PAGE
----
Random and not so random musings from a 5th generation NE Missourian who became a 1st generation Episcopalian. Let the good times roll!

I had remarked to a friend the other day, "You know, this summer is unseasonably cool...just like the summer of the '93 flood." That was an interesting summer, when NE Missouri became an island nation. Everyone on Highway 63 from the Iowa line down to the Hartsburg turnoff north of Jefferson City was literally living on an island, bounded by the flood waters of the Des Moines River on the north, the Missouri River on the south, The Mississippi river on the east, and the Grand River on the west.

The devastation in Cedar Rapids and Iowa City seemed too close to home and it certainly triggered old memories of 1993 for me.

So, in honor of the fact we had five inches of rain dumped on us in Kirksville (six in some places!) I dragged out one of my favorite jokes that emerged from the receding waters of the 1993 flood...

A curious fellow died one day and found himself waiting in the long line of judgment.

As he stood there he noticed that some souls were allowed to march right through the pearly gates into Heaven. Others though, were led over to Satan who threw them into the burning fire.
But every so often, instead of hurling a poor soul into the fire, Satan would toss a soul off to one side into a small pile. After watching Satan do this several times, the fellow's curiosity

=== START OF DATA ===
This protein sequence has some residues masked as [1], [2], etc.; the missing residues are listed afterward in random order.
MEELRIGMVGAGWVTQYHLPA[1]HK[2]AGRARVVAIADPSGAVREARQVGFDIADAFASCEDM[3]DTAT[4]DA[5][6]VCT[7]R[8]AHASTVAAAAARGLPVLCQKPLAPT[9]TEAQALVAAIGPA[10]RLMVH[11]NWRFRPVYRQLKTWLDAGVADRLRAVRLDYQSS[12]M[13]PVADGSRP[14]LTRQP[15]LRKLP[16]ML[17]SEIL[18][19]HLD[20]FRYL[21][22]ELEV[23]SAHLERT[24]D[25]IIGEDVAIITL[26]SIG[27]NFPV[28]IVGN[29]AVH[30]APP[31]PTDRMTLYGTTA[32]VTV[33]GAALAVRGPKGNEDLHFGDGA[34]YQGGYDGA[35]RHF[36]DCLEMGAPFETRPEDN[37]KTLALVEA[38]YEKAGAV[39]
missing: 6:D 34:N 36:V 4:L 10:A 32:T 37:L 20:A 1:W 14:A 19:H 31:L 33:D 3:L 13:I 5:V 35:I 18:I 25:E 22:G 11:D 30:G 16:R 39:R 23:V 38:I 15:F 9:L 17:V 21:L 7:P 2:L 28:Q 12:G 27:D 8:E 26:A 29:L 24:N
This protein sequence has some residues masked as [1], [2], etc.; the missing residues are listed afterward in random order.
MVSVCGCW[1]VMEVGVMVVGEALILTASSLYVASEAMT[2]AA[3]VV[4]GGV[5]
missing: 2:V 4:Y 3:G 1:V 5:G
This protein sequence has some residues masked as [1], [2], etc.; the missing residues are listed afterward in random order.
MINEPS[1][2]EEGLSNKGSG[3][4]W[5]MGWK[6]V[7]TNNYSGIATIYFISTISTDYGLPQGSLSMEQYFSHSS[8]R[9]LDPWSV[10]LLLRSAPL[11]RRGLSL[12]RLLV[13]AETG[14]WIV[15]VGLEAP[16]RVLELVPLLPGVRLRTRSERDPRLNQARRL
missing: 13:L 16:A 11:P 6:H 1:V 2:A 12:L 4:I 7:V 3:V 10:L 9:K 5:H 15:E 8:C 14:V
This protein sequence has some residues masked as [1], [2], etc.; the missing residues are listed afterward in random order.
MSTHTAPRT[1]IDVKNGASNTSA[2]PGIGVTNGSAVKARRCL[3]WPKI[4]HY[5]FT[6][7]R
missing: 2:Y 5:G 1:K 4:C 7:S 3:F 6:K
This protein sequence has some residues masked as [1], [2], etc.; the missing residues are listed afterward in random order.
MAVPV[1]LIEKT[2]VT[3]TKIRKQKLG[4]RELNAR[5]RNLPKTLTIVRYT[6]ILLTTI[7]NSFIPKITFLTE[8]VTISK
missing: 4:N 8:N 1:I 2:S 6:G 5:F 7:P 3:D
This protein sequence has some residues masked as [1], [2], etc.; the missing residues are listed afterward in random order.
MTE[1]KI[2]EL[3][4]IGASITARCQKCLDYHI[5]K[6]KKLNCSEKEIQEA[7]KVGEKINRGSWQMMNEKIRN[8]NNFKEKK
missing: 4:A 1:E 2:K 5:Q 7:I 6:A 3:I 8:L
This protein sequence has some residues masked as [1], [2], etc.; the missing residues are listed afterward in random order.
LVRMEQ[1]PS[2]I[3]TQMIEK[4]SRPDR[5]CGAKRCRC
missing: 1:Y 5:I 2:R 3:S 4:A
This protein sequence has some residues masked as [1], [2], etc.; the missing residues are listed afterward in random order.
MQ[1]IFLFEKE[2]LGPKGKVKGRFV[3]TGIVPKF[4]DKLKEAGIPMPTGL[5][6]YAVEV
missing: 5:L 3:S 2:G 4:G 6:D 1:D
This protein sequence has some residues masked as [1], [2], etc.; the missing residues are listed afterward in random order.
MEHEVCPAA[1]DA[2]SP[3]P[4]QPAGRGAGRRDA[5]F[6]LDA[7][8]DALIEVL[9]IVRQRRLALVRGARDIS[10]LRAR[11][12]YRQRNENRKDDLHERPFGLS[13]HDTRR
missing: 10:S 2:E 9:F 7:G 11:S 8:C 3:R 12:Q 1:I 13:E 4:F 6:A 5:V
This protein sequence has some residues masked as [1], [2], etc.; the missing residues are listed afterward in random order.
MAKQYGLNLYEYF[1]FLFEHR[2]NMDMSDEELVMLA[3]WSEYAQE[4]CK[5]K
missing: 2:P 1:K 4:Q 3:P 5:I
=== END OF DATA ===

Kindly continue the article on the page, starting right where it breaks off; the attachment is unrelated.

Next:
got the best of him. So he strolled over and asked Satan what he was doing.

'Excuse me, Prince of Darkness,' he said. 'I'm waiting in line for Judgment, but I couldn't help wondering. Why are you tossing those people aside instead of flinging them into the Fires of Hell with the others?'

'Oh those . .' Satan groaned. 'They're all from Missouri. They're still too wet to burn.'


That is deliciously darkly funny!

Stay dry - although it could come in handy otherwise.

NE Missouri must be one of the more unnoticed spots I can think of; so that's Kirksville?

As to floods, me grew up in lower Mississippi River Flood Plain; folks go to town by boat some months.

"Unnoticed" would be a gross understatement. When people think of Missouri in a "tourist-y sort of way," they are thinking KC/STL, and the Lake of the Ozarks. We literally are in the middle of the "flyover zone". Someone once told me the number of commercial jets that truly do fly over Kirksville on a given day, I forget the exact number, but it was impressive.

Kirksville gets the worst of both worlds. It can be -35 wind chill in the winter and 110 degrees with 100 percent humidity in summer. My cousin who spent 11 months stationed in Iraq said 130 degrees in Baghdad did not "feel" as hot as 100 degrees in Kirksville.



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Kirksville, Missouri, United States
I'm a longtime area resident of that quirky and wonderful place called Kirksville, MO and am wondering what God has hiding round the next corner in my life.

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